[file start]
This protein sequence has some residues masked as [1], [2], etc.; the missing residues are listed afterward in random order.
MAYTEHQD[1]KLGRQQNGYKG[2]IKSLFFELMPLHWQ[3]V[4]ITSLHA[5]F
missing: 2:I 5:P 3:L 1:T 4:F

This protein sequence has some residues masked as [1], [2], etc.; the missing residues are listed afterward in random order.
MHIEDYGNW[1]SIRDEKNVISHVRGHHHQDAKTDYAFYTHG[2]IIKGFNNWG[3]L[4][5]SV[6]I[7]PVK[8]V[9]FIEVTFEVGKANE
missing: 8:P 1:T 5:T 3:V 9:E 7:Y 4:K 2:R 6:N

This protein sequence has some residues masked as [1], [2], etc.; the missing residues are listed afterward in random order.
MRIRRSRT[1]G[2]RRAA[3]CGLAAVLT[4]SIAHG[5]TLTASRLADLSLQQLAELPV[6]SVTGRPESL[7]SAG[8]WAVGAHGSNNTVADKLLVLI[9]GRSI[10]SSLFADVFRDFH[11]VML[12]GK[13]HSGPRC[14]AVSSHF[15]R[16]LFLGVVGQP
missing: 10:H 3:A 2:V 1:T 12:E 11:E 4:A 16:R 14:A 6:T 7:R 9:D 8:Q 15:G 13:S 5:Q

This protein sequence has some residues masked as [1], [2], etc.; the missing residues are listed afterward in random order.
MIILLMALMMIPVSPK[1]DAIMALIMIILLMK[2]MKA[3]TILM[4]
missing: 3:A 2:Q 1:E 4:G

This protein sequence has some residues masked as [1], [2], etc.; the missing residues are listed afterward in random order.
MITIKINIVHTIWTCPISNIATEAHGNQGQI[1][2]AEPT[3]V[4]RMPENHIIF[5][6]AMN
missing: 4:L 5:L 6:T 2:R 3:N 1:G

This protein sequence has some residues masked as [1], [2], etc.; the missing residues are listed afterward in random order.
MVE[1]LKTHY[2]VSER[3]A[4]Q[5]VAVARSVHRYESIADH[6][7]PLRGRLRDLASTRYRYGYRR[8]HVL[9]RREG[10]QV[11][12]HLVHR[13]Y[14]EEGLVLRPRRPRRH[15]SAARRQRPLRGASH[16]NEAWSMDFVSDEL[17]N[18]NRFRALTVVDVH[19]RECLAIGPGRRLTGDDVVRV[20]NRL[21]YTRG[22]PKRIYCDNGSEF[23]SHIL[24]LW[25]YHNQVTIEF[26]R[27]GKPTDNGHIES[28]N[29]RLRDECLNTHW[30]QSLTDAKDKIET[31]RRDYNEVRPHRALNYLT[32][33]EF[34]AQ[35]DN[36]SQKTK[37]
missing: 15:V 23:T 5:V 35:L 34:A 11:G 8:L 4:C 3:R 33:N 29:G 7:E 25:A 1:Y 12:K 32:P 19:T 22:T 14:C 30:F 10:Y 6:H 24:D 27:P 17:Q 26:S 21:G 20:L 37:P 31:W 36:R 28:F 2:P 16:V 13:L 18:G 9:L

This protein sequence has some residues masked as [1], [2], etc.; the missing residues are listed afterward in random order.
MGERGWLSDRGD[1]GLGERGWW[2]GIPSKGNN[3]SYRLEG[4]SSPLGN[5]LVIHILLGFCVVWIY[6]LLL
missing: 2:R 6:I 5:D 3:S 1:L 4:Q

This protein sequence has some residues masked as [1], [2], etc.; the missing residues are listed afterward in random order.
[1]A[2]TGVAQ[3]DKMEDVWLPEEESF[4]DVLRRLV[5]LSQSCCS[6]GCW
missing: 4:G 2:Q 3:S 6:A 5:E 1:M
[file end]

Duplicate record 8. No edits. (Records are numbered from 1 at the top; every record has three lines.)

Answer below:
This protein sequence has some residues masked as [1], [2], etc.; the missing residues are listed afterward in random order.
[1]A[2]TGVAQ[3]DKMEDVWLPEEESF[4]DVLRRLV[5]LSQSCCS[6]GCW
missing: 4:G 2:Q 3:S 6:A 5:E 1:M